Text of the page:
Everyone warned me that the first year of fulltime teaching was completely crazy. I took this advice to heart and thought I was prepared for whatever was headed my way.What I forgot to take into account was that nothing ever happens in isolation. Throw into the mix other random life related, let alone new location related, stuff and you’ve got a pretty crazy mix.
The year, I think, has been a successful one. No student has died under my watch, although there have been a few injuries, and a couple may have even learnt something. The more I think about it the more I realise that teaching is, at its heart, a performance. Teachers perform all day long -trying to engage and inspire students, trying to make them see the world in a different way. This is what of course what we like to think we are doing but the purpose of our our complicated tap routine if often just to get students to remember to bring back their notes the next day. Nevertheless it is still a performance and it still requires energy.
Critical reflection is something that was drummed into us at uni -in fact there were whole assignments where we had to demonstrate our ability to undertake reflection as well as analyse its importance. Whilst the term ‘reflection’ was used so often it became one of those jingoistic words my classmates and I bandied around ironically, it does make sense: by reflecting on your lessons and what worked and what didn’t you can learn and grow and improve things for next time.
Whilst it’s great in theory, there isn’t time to sit down on a daily basis and dissect the components of each and every lesson and analyse how they could be improved, so you’re left with a 5 minute stocktake between classes or whilst making a cup of tea and hope that the mental note you make to yourself about never trying that activity with Year 7 after lunch again, stays with you for longer than it takes the kettle to boil.
Without realising it, I’ve actually taken some of this professional advice and applied it to my life in general. Most school holidays I’ve ended up back in Sydney for a few days at least and not only has it provided me with a wonderful city fix, but it’s also provided me the opportunity to reflect on what’s happened over the past few months when I’ve caught up with friends. It’s been a really interesting exercise trying to sum events up into a few short sentences for discussion over a quick cup of coffee, or extrapolate that ultra distilled version into something more conversational, without straying into the domain of philosophical ramblings, for dissection over a boozy meal. The perspective that a bit of geographical and psychological distance has provided has, I think, helped me to maintain at least the appearance of sanity.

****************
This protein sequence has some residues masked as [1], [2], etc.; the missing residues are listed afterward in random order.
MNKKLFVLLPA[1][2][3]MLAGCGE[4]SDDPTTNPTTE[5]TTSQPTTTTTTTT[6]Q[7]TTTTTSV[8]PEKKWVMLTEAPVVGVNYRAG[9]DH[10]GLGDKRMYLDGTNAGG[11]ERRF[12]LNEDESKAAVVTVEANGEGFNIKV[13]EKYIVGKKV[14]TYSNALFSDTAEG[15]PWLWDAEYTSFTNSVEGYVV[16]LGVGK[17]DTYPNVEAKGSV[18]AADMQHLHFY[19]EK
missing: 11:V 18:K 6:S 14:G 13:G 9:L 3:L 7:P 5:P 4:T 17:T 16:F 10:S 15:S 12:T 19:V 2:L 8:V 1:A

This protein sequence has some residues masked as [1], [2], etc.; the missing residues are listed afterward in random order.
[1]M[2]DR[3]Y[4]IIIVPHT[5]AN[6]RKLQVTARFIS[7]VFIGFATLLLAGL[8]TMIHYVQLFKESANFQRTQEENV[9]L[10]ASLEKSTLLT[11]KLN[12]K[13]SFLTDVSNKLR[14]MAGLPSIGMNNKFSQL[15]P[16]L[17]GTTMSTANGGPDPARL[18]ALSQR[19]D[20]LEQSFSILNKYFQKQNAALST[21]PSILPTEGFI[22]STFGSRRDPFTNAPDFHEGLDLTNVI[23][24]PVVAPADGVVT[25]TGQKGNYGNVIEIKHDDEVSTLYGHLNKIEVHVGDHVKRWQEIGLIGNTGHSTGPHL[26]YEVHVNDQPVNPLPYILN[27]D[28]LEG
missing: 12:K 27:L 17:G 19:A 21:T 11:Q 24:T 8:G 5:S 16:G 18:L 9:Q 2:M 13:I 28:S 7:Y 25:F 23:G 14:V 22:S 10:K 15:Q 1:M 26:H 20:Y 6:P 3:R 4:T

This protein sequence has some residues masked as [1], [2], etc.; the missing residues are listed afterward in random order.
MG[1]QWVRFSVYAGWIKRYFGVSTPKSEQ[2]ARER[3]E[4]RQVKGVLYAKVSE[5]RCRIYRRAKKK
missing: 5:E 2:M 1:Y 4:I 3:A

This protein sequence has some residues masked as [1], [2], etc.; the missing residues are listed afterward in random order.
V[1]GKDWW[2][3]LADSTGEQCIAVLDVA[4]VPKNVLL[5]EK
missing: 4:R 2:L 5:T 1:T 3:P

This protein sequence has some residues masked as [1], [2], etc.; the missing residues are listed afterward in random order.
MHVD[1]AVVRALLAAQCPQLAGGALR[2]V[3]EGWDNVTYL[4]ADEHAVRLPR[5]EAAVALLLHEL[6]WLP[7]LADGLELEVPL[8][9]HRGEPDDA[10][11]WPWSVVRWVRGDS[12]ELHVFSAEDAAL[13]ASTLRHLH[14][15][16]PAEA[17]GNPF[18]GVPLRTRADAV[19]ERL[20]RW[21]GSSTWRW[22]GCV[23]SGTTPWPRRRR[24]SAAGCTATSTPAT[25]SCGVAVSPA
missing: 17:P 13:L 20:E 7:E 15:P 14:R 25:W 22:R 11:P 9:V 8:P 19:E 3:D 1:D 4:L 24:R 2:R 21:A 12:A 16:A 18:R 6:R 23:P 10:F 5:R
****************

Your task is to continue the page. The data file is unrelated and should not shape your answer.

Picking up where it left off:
On the personal side –I won’t say private because if I’ve learnt one thing it is that nothing is ever private in a town this size; you can’t sneeze without half the town knowing about it 10 minutes later–I’ve had a few wins: I’ve managed to collect a menagerie of animals and managed to keep the dog from eating at least some of the chooks. I think I’ve done a relatively good job of treading the line between involvement with the community and maintaining some sort of privacy, which I think is half the battle for young teachers in small country towns. Dog obedience classes, involvement with the local theatre group as well as netball training and Parent Teacher nights has meant that a trip to the supermarket or post office cannot be conducted in under half an hour as there are plenty of people with whom you need to stop and chat. It’s such a simple thing but it does make you feel that much more connected.
There are plenty of things about 2014 that didn’t quite work out or that I need to improve. Of the five classes I am teaching in 2015 two of them will have the same content as last. Having stumbled my way through it last year I’m really looking forward to the opportunity to get to work on fine tuning the content and generally knowing where I’m going! I also have my first HSC class this year, perhaps one of my most frustrating and challenging classes, but a good lesson with these guys feels like ten times the accomplishment of a good lesson with anyone else.
Four days into the new year and thirty days left of school holidays, things are looking pretty bright.